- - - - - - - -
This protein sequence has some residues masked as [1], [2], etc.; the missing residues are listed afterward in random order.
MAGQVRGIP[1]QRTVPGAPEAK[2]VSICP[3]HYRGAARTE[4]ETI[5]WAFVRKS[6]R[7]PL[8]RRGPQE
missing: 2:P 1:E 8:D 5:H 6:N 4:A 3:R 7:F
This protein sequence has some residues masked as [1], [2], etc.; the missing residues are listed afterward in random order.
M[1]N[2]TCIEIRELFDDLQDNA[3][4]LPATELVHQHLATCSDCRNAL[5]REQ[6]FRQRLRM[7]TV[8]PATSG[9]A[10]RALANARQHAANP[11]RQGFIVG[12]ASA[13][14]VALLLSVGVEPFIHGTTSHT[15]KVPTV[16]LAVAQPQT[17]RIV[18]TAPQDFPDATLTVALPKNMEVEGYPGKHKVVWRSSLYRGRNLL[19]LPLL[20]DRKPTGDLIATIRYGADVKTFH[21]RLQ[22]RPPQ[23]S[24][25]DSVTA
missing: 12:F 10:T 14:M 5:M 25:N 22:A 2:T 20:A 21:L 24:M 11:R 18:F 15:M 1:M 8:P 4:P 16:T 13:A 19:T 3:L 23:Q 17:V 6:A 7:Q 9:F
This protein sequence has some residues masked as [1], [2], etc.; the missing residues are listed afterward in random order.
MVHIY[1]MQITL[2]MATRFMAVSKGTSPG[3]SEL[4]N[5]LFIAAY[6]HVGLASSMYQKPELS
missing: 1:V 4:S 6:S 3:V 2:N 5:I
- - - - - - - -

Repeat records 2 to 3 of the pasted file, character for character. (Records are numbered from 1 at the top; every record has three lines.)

This protein sequence has some residues masked as [1], [2], etc.; the missing residues are listed afterward in random order.
M[1]N[2]TCIEIRELFDDLQDNA[3][4]LPATELVHQHLATCSDCRNAL[5]REQ[6]FRQRLRM[7]TV[8]PATSG[9]A[10]RALANARQHAANP[11]RQGFIVG[12]ASA[13][14]VALLLSVGVEPFIHGTTSHT[15]KVPTV[16]LAVAQPQT[17]RIV[18]TAPQDFPDATLTVALPKNMEVEGYPGKHKVVWRSSLYRGRNLL[19]LPLL[20]DRKPTGDLIATIRYGADVKTFH[21]RLQ[22]RPPQ[23]S[24][25]DSVTA
missing: 12:F 10:T 14:M 5:M 25:N 22:A 2:T 20:A 21:L 24:M 11:R 18:F 15:M 1:M 8:P 4:P 16:T 13:A 19:T 3:L 23:Q 17:V 6:A 7:Q 9:F
This protein sequence has some residues masked as [1], [2], etc.; the missing residues are listed afterward in random order.
MVHIY[1]MQITL[2]MATRFMAVSKGTSPG[3]SEL[4]N[5]LFIAAY[6]HVGLASSMYQKPELS
missing: 1:V 4:S 6:S 3:V 2:N 5:I